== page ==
membership



The Fed Statement
Tuesday, September 21, 2010



This is the statement of the minutes of the Federal Open Market Committee meeting released Sept.21, 2010.

fed logo

Information received since the Federal Open Market Committee met in August indicates that the pace of recovery in output and employment has slowed in recent months. Household spending is increasing gradually, but remains constrained by high unemployment, modest income growth, lower housing wealth, and tight credit. Business spending on equipment and software is rising, though less rapidly than earlier in the year, while investment in nonresidential structures continues to be weak.

Employers remain reluctant to add to payrolls. Housing starts are at a depressed level. Bank lending has continued to contract, but at a reduced rate in recent months. The Committee anticipates a gradual return to higher levels of resource utilization in a context of price stability, although the pace of economic recovery is likely to be modest in the near term.

Measures of underlying inflation are currently at levels somewhat below those the Committee judges most consistent, over the longer run, with its mandate to promote maximum employment and price stability. With substantial resource slack continuing to restrain cost pressures and longer-term inflation expectations stable, inflation is likely to remain subdued for some time before rising to levels the Committee considers consistent with its mandate.

The Committee will maintain the target range for the federal funds rate at 0 to 1/4 percent and continues to anticipate that economic conditions, including low rates of resource utilization, subdued inflation trends, and stable inflation expectations, are likely to warrant exceptionally low levels for the federal funds rate for an extended period. The Committee also will maintain its existing policy of reinvesting principal payments from its securities holdings.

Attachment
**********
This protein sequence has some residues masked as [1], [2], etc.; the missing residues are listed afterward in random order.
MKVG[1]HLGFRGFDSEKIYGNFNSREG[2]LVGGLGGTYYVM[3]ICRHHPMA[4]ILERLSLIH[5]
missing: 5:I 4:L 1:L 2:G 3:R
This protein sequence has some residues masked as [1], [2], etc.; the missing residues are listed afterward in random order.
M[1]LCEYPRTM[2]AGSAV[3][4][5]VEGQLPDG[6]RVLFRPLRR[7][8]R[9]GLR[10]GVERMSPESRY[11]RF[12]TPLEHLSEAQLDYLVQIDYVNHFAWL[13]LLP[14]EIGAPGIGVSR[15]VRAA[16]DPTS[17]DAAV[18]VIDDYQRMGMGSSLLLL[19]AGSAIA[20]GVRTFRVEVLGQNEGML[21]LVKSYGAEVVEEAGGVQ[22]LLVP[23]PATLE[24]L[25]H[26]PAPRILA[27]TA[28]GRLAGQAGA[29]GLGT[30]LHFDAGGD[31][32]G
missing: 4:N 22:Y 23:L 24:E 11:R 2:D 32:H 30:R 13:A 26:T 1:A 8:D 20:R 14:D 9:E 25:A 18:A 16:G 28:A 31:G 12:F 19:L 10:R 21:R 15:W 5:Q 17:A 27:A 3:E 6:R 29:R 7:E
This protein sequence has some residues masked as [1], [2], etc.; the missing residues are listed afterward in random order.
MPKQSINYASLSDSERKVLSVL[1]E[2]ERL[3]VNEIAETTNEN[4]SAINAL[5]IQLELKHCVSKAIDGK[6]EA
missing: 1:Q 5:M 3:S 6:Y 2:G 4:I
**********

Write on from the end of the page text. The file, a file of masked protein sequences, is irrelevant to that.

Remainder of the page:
The Committee will continue to monitor the economic outlook and financial developments and is prepared to provide additional accommodation if needed to support the economic recovery and to return inflation, over time, to levels consistent with its mandate.

Voting for the FOMC monetary policy action were: Ben S. Bernanke, Chairman; William C. Dudley, Vice Chairman; James Bullard; Elizabeth A. Duke; Sandra Pianalto; Eric S. Rosengren; Daniel K. Tarullo; and Kevin M. Warsh.

Voting against the policy was Thomas M. Hoenig, who judged that the economy continues to recover at a moderate pace. Accordingly, he believed that continuing to express the expectation of exceptionally low levels of the federal funds rate for an extended period was no longer warranted and will lead to future imbalances that undermine stable long-run growth. In addition, given economic and financial conditions, Mr. Hoenig did not believe that continuing to reinvest principal payments from its securities holdings was required to support the Committee's policy objectives.

fed building



Success is simple. Do what's right, the right way, at the right time.



Take control of your future prosperity the Easy way. Become a member of Stock Options Made Easy today!



Back to Stock Options Made Easy from Fed Statement







Search Stock Options
Made Easy



Enjoy Relaxed or Fast-Paced Trading? Choose your Membership Style...

Whether you prefer to take a laid-back approach to your trading,

or to charge ahead in your options trading,

 Stock Options Made Easy Armchair Trader and Cut-to-the-Chase Trader Memberships put everything you need to succeed at your fingertips for just  $39 or $79 per month.





Search Stock Options
Made Easy




newsletter-free


Subscribe to our FREE
newsletter for all the latest options news!


Enter Your Email Address

Enter Your First Name











Follow S_O_M_E on Twitter











Subscribe to our FREE
newsletter for all the latest options news!


Enter Your Email Address

Enter Your First Name











Follow S_O_M_E on Twitter